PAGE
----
The Texas Attorney General’s Office earns high marks for being aggressive in making sure child support gets collected from non-custodial parents. It does that through a variety of means. That’s all well and good. But what good is collecting if child support money doesn’t wind up reaching those it’s intended for in a timely way?
It’s a problem that officials acknowledge can exist, but they seem less inclined to talk about why it happens. Meanwhile, there are some who suggest that the lack of apparent solutions is an indicator of a shortcoming in government transparency.
Take the case of one Elgin mother of two. She lives with her sons and two grandparents in a modest trailer. Her ex-husband pays his child support as he should and the AG’s office collects it. But in January of this year, the AG’s office put about $3,000 of the payments on hold. No reason was given and the woman says she couldn’t get anyone at the office to speak with her about the situation.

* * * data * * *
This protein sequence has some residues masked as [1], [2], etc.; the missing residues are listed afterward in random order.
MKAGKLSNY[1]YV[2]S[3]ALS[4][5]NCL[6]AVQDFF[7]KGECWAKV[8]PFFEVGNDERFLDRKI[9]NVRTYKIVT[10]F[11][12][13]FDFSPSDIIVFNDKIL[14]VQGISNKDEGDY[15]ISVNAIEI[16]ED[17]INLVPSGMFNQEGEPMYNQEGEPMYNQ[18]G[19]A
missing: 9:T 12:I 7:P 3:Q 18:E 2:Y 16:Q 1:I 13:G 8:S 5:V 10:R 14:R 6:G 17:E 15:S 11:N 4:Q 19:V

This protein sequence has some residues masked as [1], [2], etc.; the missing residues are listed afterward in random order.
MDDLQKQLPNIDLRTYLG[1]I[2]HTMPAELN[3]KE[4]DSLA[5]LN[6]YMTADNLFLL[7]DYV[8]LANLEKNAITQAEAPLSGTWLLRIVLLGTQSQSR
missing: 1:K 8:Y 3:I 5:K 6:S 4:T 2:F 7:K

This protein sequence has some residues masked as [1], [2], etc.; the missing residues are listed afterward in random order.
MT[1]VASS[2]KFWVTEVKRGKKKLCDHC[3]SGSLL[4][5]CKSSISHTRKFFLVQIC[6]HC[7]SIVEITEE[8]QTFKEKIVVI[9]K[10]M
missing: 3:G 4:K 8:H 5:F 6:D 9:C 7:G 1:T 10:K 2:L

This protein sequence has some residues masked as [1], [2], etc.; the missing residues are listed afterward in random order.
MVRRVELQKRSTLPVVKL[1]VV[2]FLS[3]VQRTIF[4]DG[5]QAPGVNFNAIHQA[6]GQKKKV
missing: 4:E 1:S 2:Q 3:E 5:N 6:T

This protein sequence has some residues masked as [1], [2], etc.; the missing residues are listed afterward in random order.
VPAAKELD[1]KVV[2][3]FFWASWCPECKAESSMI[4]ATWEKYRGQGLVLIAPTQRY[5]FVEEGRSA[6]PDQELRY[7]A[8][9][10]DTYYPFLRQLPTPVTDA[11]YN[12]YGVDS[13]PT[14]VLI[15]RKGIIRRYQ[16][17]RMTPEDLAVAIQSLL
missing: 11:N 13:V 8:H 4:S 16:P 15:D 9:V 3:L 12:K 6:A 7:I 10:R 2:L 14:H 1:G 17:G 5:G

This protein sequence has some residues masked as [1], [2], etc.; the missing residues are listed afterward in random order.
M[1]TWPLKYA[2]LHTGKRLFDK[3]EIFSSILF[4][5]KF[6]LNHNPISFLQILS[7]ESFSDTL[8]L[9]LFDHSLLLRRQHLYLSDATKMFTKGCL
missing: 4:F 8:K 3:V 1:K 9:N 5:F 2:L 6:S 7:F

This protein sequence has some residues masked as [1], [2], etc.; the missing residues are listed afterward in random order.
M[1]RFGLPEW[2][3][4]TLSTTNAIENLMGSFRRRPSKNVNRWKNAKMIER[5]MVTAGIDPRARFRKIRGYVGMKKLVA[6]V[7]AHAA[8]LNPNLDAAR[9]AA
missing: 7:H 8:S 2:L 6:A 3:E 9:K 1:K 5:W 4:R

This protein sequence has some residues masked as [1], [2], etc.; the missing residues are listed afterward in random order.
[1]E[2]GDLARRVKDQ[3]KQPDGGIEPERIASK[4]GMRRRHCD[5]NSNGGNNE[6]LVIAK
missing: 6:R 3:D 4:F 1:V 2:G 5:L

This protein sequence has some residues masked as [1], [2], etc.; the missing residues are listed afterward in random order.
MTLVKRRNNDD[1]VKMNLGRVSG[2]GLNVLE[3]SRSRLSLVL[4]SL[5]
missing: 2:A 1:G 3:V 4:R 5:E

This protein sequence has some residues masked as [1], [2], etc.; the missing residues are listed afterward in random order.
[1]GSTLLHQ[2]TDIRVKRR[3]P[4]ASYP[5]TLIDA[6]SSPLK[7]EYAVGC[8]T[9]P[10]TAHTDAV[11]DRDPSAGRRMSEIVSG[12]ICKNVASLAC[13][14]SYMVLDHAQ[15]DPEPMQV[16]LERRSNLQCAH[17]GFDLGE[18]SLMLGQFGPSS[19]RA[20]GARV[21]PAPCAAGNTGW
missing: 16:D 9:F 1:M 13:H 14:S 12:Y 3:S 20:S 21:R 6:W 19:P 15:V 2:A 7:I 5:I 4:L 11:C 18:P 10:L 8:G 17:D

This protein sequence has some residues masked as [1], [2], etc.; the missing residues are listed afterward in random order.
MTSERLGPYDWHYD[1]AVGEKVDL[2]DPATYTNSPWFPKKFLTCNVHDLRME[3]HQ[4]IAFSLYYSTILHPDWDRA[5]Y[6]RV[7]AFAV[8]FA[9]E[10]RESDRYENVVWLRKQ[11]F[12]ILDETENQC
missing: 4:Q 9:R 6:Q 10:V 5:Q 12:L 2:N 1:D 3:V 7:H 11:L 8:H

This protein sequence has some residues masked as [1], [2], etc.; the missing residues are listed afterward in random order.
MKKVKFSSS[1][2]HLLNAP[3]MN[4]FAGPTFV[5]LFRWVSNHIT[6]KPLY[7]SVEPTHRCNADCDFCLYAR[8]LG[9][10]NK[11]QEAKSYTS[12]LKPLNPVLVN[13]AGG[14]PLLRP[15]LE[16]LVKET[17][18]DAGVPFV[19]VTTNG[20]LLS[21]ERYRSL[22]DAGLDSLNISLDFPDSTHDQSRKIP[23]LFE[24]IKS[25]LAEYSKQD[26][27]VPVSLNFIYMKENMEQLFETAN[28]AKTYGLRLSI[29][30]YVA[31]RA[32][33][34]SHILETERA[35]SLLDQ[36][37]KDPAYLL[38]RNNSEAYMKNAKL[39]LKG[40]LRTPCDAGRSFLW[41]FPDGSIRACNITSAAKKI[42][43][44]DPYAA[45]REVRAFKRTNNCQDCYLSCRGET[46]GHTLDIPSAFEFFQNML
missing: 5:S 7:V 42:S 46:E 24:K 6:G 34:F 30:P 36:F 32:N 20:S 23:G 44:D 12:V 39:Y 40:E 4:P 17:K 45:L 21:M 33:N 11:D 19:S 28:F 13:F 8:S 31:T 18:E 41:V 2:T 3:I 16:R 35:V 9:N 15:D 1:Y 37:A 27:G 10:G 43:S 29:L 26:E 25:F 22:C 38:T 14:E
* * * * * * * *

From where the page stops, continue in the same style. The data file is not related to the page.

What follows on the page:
As KVUE-TV observed in a report about the case, this scenario is not rare. A check of records showed that officials held on to $55 million in support for Texas children in one recent quarter. Again, the reason why isn’t clear, but some legal observers say they have a name for it — child support purgatory.
In the case of the Elgin mother, state officials withheld the children’s money for four months. Interestingly, just two days after KVUE got onto the story and started asking questions, the money was released. The explanation given was that it was the result of a clerical error. A court order hadn’t been properly recorded in the system.
Such a thing should not happen. When it does, there are steps that custodial parents can take to seek remedy through the courts. Speaking with an experienced family law attorney is always recommended.
Source: KVUE.com, “Millions of dollars stuck in Texas ‘child support purgatory’,” Andy Pierrotti, Sept. 15, 2015